Act III. At the toll gate. Clothing peddlers come to the city. Mimi, coughing violently, wishes to speak to Marcello, who resides in a little tavern near the barrier where he paints signs for the innkeeper. She tells him of her hard life with Rodolfo, who has abandoned her that night. (Mimi: "O, buon Marcello aiuto! -- Oh, good Marcello, help!") Marcello tells her that Rodolfo is sleeping at the inn. He has just awakened and is seeking Marcello. Mimi conceals herself. Rodolfo first claims he left Mimi out of jealousy, but finally lets on that he fears she is consumed with a deadly illness and should be comforted by a wealthier suitor. Marcello, out of charity for Mimi, endeavours to silence him, but she has already heard all. She is discovered by her coughing. Marcello joins Musette, Rodolfo and Mimi are about to separate (Mimi: "Donde lieta usci -- From here she happily left"), but are finally reconciled. Musetta approaches with Marcello, who is jealous. They depart after a fierce quarrel. (Quartet: Mimi, Rodolfo, Musetta, Marcello: "Che facevi -- What were you doing?")

Act IV. Back in the garret. Marcello and Rodolfo are seemingly at work, though they are primarily bemoaing the loss of their respective beloveds. Schaunard and Colline arrive with the dinner. They parody a plentiful banquet, dance and sing. (Quartet: "Eccoci-- Here we are!") Musetta and the suffering Mimi appear; all assist the dying girl. Musetta and Marcello depart to sell Musetta's earrings to get money for medicine. Colline and Schaunard leave to pawn Colline's coat (Colline: "Vecchia zimarra, senti -- Old coat, listen.") Mimi and Rodolfo, left alone, recall their past happiness. (Duet, Mimi and Rodolfo: "Sono andati? -- Are they gone?") The others return, and while Musetta prays aloud, Mimi dies. (Prayer, Musetta: "Madonna benedetta -- Blessed Mother")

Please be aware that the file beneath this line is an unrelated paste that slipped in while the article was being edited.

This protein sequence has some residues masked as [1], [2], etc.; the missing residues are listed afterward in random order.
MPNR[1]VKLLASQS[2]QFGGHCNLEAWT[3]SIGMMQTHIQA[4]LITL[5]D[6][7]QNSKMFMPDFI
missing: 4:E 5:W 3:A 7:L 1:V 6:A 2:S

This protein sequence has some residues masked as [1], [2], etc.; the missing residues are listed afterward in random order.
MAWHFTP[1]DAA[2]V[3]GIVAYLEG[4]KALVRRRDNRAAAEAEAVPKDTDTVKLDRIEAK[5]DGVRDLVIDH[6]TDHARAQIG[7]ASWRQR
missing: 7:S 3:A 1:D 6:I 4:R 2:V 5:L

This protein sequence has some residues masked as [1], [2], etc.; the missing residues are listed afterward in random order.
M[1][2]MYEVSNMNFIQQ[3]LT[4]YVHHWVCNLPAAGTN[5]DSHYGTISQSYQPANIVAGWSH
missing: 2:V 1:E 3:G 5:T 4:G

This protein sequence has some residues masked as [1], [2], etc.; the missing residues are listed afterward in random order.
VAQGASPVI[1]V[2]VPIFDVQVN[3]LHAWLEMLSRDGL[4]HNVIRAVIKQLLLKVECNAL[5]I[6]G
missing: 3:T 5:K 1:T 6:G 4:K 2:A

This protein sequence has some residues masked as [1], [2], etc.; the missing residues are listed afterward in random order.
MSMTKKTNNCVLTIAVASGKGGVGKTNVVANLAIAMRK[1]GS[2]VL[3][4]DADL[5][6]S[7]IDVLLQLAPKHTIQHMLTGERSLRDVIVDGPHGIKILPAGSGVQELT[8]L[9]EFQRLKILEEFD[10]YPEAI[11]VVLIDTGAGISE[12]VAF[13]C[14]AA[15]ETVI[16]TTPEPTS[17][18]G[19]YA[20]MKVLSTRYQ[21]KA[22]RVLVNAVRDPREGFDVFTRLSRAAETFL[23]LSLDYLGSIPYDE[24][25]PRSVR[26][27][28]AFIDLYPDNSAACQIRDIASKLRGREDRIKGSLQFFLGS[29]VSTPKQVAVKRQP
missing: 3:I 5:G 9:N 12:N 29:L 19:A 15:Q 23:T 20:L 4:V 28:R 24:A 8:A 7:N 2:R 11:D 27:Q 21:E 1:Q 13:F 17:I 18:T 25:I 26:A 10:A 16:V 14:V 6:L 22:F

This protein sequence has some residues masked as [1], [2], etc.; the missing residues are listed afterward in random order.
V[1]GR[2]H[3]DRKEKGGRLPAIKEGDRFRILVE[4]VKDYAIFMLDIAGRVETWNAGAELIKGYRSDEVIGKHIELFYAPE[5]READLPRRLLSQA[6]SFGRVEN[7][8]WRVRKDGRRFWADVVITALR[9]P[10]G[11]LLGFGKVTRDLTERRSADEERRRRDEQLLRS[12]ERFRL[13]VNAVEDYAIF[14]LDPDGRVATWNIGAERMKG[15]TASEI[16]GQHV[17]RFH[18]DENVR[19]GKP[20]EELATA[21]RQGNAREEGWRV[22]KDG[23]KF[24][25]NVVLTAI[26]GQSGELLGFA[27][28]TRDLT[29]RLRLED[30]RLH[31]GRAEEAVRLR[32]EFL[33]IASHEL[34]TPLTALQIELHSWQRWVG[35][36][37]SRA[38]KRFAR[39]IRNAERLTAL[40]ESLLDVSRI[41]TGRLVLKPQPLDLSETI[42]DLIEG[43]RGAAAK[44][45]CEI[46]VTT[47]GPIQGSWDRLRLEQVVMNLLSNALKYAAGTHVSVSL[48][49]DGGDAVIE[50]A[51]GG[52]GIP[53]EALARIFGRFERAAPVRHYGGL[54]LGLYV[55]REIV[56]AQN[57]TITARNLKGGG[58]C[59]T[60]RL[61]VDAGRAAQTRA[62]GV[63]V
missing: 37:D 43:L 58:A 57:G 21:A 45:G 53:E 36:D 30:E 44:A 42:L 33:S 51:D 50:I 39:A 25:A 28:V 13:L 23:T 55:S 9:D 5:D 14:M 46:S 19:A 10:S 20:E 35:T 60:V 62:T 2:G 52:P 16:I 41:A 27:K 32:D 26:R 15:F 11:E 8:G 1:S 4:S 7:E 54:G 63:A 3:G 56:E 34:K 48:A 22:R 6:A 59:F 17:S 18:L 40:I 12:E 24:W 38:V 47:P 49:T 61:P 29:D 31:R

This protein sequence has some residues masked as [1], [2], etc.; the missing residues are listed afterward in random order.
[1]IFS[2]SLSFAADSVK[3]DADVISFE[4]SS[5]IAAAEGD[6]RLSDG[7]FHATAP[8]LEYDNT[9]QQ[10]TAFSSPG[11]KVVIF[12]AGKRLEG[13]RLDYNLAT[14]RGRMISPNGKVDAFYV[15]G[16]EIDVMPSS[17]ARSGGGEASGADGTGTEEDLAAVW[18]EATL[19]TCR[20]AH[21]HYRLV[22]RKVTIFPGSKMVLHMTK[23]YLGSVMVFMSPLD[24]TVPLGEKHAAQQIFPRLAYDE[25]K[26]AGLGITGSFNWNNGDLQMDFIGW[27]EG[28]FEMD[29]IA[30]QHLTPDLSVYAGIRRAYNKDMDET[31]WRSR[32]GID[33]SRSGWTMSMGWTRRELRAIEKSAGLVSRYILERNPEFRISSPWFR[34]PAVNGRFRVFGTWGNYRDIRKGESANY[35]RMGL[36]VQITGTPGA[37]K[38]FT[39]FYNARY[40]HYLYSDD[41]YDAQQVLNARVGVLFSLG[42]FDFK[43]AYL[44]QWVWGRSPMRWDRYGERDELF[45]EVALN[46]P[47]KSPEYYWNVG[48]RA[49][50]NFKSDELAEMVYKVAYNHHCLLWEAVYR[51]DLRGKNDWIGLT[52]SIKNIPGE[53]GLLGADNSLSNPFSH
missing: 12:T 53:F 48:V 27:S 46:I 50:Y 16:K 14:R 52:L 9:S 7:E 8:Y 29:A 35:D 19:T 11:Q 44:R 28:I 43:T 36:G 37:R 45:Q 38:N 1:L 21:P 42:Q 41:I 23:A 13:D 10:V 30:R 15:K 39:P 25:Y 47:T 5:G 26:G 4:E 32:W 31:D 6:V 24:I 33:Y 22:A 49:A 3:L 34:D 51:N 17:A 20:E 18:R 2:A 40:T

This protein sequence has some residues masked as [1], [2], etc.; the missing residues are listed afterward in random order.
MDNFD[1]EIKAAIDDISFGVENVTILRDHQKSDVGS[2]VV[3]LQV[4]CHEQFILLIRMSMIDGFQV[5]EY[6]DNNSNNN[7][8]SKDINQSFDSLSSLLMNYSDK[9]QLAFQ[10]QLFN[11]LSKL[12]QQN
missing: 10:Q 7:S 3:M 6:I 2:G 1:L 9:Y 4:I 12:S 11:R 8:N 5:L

Leoncavallo operatic version

A lyric opera in four acts was written by Ruggiero Leoncavallo. Libretto by the composer. German by Ludwig Hartmann. First production, Milan, 1897.


Place, Paris.
Time, one year from Christmas, 1837 to Christmas, 1838.

Act 1. At the Café Momus. The innkeeper Gaudenzio tries in vain to eject the Bohemians, who never pay, and are always in mischief. During the conversation another piece of horseplay on their part is discovered. They sit down to dine, while Musetta gaily sings. (Canzonette: "Mimi is the name of my sweet blonde.") Naturally when they are asked to pay the score, they have no money. A comic fight ensues between them and the innkeeper, who has called his servants to assist him. It is ended by Barbemache, who offers to pay the bill.

Act II. In the court of Musetta's house. Musetta's lover has left her and refuses to pay her debts any longer. In consequence, her furniture is levied upon and carried down to the courtyard. When this has been done, she returns home; she expects guests and cannot entertain them in any other way than by receiving them in the courtyard. Here the Bohemians, who arrive in large numbers, celebrate joyously. In vain the neighbours awakened from sleep protest, and the scene ends in a general fight between the two factions.

Act III. Garret room of Marcello. Musetta, who can no longer bear the sufferings of hunger and want, desires to leave him. Mimi, during the festival in the courtyard, has allowed herself to be carried off by Count Paul, but actuated by love for Rodolfo, returns. Musetta begs her to go with her, but in vain. Marcello and Rodolfo in anger compel both to leave the apartment.

Act IV. Garret room of Rodolfo. Mimi returns to Rodolfo in a dying condition. Musetta, who accidentally meets her there, sacrifices her jewels to procure fuel to warm the room for Mimi. As the Christmas chimes are heard, Mimi expires.

References and external links:

  • Opera plots taken from The Opera Goer's Complete Guide by Leo Melitz, 1921 version.
  • Recordings of Puccini's La Boheme

Last updated: 05-03-2005 17:50:55